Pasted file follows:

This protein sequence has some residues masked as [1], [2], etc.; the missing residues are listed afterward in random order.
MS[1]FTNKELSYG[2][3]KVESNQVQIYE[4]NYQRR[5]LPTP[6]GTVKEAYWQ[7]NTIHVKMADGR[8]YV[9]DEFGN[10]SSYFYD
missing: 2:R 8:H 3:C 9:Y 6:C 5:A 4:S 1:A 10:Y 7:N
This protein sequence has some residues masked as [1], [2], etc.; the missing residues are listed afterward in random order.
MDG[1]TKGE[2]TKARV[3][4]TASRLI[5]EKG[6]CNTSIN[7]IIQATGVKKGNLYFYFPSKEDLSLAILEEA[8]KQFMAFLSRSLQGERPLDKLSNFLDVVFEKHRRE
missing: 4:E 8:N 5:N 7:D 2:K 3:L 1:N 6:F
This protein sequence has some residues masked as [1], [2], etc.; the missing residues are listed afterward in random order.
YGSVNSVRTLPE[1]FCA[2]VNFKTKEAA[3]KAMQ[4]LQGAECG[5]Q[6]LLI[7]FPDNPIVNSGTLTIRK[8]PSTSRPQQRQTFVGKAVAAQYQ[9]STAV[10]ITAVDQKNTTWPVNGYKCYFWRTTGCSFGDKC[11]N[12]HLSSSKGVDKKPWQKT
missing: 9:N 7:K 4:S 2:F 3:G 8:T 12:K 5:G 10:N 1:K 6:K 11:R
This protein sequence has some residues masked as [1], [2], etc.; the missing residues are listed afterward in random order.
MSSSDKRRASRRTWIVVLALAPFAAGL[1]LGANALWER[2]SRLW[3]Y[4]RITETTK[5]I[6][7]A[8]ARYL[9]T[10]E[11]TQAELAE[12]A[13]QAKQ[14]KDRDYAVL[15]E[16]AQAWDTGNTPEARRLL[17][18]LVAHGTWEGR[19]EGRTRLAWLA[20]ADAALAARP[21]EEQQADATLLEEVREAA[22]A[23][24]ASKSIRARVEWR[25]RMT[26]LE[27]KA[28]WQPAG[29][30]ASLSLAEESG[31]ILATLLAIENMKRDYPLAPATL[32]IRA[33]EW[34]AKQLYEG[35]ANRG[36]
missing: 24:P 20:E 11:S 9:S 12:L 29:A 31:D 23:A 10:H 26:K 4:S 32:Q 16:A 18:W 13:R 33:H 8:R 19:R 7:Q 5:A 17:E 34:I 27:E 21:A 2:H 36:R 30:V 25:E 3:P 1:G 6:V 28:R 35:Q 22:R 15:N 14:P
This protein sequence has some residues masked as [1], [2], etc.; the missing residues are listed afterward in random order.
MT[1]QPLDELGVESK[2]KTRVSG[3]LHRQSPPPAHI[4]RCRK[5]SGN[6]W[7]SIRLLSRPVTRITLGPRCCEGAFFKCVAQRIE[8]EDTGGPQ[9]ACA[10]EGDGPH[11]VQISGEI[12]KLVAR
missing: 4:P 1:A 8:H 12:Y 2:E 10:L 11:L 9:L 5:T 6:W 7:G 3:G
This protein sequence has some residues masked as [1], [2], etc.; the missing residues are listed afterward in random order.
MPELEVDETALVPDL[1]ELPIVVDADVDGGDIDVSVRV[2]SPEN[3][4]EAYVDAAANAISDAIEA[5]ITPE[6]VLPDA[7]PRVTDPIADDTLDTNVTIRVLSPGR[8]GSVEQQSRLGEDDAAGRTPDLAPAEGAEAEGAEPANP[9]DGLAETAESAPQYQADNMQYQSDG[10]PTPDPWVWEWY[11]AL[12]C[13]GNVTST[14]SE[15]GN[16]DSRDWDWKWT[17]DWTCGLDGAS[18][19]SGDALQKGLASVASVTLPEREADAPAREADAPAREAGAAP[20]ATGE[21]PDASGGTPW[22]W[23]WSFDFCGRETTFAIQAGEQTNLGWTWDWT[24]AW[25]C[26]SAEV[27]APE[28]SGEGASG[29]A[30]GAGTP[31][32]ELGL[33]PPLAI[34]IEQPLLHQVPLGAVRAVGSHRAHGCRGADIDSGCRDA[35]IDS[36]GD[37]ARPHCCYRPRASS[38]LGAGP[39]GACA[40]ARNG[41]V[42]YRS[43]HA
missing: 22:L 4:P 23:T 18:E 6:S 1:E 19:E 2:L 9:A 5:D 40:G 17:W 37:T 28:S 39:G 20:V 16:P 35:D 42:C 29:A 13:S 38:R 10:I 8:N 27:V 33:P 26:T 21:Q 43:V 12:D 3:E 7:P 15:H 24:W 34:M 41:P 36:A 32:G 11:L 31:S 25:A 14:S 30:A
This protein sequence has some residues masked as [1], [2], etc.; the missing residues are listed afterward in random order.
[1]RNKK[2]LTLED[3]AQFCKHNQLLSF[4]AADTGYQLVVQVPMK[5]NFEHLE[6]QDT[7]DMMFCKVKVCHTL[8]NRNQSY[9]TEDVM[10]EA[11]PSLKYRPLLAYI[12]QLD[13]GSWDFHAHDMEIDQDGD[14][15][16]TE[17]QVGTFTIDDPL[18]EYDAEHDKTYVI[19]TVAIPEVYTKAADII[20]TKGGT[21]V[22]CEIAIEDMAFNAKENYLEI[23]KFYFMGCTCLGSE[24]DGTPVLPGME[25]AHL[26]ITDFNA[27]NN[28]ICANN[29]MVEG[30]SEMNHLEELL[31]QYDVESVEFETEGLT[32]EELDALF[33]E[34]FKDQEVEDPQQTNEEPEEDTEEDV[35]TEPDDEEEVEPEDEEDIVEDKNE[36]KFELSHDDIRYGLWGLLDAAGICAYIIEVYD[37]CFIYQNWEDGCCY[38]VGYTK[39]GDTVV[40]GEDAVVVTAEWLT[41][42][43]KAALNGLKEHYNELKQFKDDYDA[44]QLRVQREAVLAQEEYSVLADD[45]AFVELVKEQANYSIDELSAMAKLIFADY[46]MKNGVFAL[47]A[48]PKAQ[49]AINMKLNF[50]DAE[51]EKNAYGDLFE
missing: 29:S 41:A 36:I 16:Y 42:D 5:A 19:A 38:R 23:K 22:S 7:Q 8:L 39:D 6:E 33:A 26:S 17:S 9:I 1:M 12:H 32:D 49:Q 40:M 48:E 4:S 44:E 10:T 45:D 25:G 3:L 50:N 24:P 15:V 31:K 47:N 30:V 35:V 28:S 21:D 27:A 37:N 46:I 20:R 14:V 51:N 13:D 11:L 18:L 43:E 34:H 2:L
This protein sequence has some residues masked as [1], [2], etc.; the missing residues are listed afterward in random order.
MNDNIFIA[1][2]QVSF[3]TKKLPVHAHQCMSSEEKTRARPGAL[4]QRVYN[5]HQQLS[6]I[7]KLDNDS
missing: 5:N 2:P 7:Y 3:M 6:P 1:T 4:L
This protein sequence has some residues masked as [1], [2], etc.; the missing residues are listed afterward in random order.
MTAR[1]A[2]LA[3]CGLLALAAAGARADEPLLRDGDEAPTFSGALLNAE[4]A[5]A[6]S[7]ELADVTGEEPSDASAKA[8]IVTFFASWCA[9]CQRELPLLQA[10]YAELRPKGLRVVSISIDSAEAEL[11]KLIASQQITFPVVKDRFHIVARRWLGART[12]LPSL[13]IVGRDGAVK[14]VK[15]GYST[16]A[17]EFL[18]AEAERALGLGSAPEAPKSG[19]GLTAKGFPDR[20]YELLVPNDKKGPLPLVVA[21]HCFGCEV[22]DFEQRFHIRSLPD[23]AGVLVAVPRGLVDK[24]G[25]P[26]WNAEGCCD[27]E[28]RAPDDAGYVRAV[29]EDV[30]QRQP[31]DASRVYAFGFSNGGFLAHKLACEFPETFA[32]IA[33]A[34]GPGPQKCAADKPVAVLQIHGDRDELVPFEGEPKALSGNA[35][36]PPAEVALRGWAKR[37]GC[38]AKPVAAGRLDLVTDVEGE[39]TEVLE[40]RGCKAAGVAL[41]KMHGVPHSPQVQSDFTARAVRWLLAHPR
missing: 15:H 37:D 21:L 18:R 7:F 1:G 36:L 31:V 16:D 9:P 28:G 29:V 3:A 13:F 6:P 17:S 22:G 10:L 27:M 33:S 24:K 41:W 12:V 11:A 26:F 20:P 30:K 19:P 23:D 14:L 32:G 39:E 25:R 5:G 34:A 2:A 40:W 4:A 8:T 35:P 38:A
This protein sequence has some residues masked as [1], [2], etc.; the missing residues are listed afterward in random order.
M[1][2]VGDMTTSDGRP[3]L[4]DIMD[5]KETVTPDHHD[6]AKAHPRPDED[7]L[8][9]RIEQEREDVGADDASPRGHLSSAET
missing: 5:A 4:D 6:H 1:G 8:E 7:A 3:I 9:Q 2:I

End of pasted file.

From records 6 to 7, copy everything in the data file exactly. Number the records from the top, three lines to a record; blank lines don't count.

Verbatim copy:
This protein sequence has some residues masked as [1], [2], etc.; the missing residues are listed afterward in random order.
MPELEVDETALVPDL[1]ELPIVVDADVDGGDIDVSVRV[2]SPEN[3][4]EAYVDAAANAISDAIEA[5]ITPE[6]VLPDA[7]PRVTDPIADDTLDTNVTIRVLSPGR[8]GSVEQQSRLGEDDAAGRTPDLAPAEGAEAEGAEPANP[9]DGLAETAESAPQYQADNMQYQSDG[10]PTPDPWVWEWY[11]AL[12]C[13]GNVTST[14]SE[15]GN[16]DSRDWDWKWT[17]DWTCGLDGAS[18][19]SGDALQKGLASVASVTLPEREADAPAREADAPAREAGAAP[20]ATGE[21]PDASGGTPW[22]W[23]WSFDFCGRETTFAIQAGEQTNLGWTWDWT[24]AW[25]C[26]SAEV[27]APE[28]SGEGASG[29]A[30]GAGTP[31][32]ELGL[33]PPLAI[34]IEQPLLHQVPLGAVRAVGSHRAHGCRGADIDSGCRDA[35]IDS[36]GD[37]ARPHCCYRPRASS[38]LGAGP[39]GACA[40]ARNG[41]V[42]YRS[43]HA
missing: 22:L 4:P 23:T 18:E 6:S 1:E 19:E 2:L 9:A 5:D 40:G 17:W 37:T 28:S 39:G 20:V 16:P 35:D 42:C 29:A 13:S 38:R 10:I 8:N 27:V 33:P 26:T 21:Q 43:V 12:D 3:E 7:P 15:H 24:W 34:M 41:P 36:A 32:G 11:L 31:S 25:A 14:S 30:A
This protein sequence has some residues masked as [1], [2], etc.; the missing residues are listed afterward in random order.
[1]RNKK[2]LTLED[3]AQFCKHNQLLSF[4]AADTGYQLVVQVPMK[5]NFEHLE[6]QDT[7]DMMFCKVKVCHTL[8]NRNQSY[9]TEDVM[10]EA[11]PSLKYRPLLAYI[12]QLD[13]GSWDFHAHDMEIDQDGD[14][15][16]TE[17]QVGTFTIDDPL[18]EYDAEHDKTYVI[19]TVAIPEVYTKAADII[20]TKGGT[21]V[22]CEIAIEDMAFNAKENYLEI[23]KFYFMGCTCLGSE[24]DGTPVLPGME[25]AHL[26]ITDFNA[27]NN[28]ICANN[29]MVEG[30]SEMNHLEELL[31]QYDVESVEFETEGLT[32]EELDALF[33]E[34]FKDQEVEDPQQTNEEPEEDTEEDV[35]TEPDDEEEVEPEDEEDIVEDKNE[36]KFELSHDDIRYGLWGLLDAAGICAYIIEVYD[37]CFIYQNWEDGCCY[38]VGYTK[39]GDTVV[40]GEDAVVVTAEWLT[41][42][43]KAALNGLKEHYNELKQFKDDYDA[44]QLRVQREAVLAQEEYSVLADD[45]AFVELVKEQANYSIDELSAMAKLIFADY[46]MKNGVFAL[47]A[48]PKAQ[49]AINMKLNF[50]DAE[51]EKNAYGDLFE
missing: 29:S 41:A 36:I 16:Y 42:D 5:A 19:A 38:R 23:K 22:S 7:Q 8:L 39:D 6:E 33:A 26:S 17:S 9:I 1:M 12:H 32:D 49:Q 40:M 48:E 4:S 44:E 10:T 45:D 25:G 3:L 50:N 24:P 15:V 31:K 47:N 30:V 35:V 28:S 21:D 27:A 37:N 46:I 20:R 14:V 51:N 13:D 11:L 18:L 43:E 34:H 2:L